Coffee growing regions to know about in India


It was Karnataka’s Chikmagalur where Coffee first reached India and it has stayed in the hearts of Indians ever since. Coffee is mainly grown in southern India, and South Indians love to take a sip of hot filter coffee along with their crispy dosa. While these beans are not naturally found in India, a saint from Yemen by the name of Bababudan brought coffee beans along with him and planted them in the Chandragiri Hills of Karnataka! And today, coffee is grown in several parts of the country. 

In the year 2000, coffee consumption was around 60,000 Metric Tonnes. This number shot up exponentially and was 115,000 metric tonnes in just 2011! With the boom of aesthetically pleasing cafes and pretty outdoor restaurants, coffee has been able to reach every generation, from the oldest to the youngsters. Coffee is enjoyed as a Mocha, Latte, Espresso, and as Filter Coffee too. If you are a coffee lover who enjoys a good old cup of coffee at home, Sunbean Coffee produces both gourmet and instant products like Sunbean beaten coffee which can delight the coffee connoisseur in you!

The timeless and rich flavour of Indian coffee is unmatched. Grown under shade, Indian coffee is mild, slightly acidic and features a fine aroma.  Arabica and Robusta beans are the two different types of coffee beans grown in several regions of India. The cultivation of coffee requires pleasant temperatures between 20-27 degrees Celsius and an ample amount of rainfall (about 100-200cm per year). Coffee does not flourish under direct and harsh sunlight; hence, shade is an important factor in coffee cultivation. Moreover, coffee does well when grown on hilly slopes as they are cooler and well-drained.  Therefore, there are very select regions where coffee can grow and flourish and most of them are hilly and cool regions in the country.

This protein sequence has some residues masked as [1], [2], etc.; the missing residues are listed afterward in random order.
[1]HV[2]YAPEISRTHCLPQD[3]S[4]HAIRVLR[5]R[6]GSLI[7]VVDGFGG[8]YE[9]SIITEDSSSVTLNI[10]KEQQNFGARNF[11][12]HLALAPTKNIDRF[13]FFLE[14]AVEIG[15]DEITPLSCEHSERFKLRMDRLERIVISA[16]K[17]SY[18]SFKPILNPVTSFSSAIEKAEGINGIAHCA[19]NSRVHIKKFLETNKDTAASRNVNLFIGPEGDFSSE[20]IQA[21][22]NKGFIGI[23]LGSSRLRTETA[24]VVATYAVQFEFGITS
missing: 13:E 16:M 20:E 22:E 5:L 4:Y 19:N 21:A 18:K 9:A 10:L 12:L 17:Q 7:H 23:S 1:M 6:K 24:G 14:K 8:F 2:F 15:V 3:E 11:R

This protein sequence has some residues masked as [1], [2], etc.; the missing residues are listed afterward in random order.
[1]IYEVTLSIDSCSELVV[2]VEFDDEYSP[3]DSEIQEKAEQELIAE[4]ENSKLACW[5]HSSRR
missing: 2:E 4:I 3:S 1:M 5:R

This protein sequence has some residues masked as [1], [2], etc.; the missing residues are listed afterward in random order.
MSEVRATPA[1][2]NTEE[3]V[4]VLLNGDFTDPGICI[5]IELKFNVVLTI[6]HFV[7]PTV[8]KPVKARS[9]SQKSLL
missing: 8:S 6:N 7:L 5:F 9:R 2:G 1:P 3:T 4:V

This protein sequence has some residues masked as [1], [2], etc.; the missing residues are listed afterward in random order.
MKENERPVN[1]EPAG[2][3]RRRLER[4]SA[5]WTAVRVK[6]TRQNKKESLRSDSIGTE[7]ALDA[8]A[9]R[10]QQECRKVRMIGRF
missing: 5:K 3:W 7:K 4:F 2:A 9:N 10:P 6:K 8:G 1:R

There are three main coffee growing-regions in India:

Traditional South Indian region: This region includes states like Karnataka, Kerala and Tamil Nadu, where Karnataka is the major producer of coffee with about 70% of the country’s coffee coming from the state. Kerala and Tamil Nadu together produce 20-30% of the nation’s coffee.

Some important places in these states that are known for their coffee plantations include Chikamanglur, Coorg, Mysore, Manjarabad, Travancore, Nilgiris and Wayanad. 

Non-traditional region: Besides the popular south Indian coffee growing regions, there are two states in the East: Andhra Pradesh and Odisha that also grow a significant amount of coffee. These two states are the top 4 and 5 states for growing coffee with a total of 11,000-12,000 metric tonnes produced in a year.

Some important places in these states that are known for their coffee plantations include Araku Valley, Chintapalli, Paderu, Koraput, Kalahandi Phulbani and Keonjhar. 

North-eastern region: Coffee was first brought to the North-Eastern region in the 1850s in Meghalaya. Today, states like Assam, Arunachal Pradesh, Nagaland and Tripura are among the major coffee-growing states in the region. However, the climate in these north-eastern states is not as conducive to coffee as compared to the southern regions which result in a low amount of coffee production. 

Coffee plantations also make for good tourist spots are they are grown on slopes. Visiting a coffee plantation in Coorg, Chikmagalur, Wayanad or Araku Valley will surely refresh your eyes and give you a taste of delicious coffee!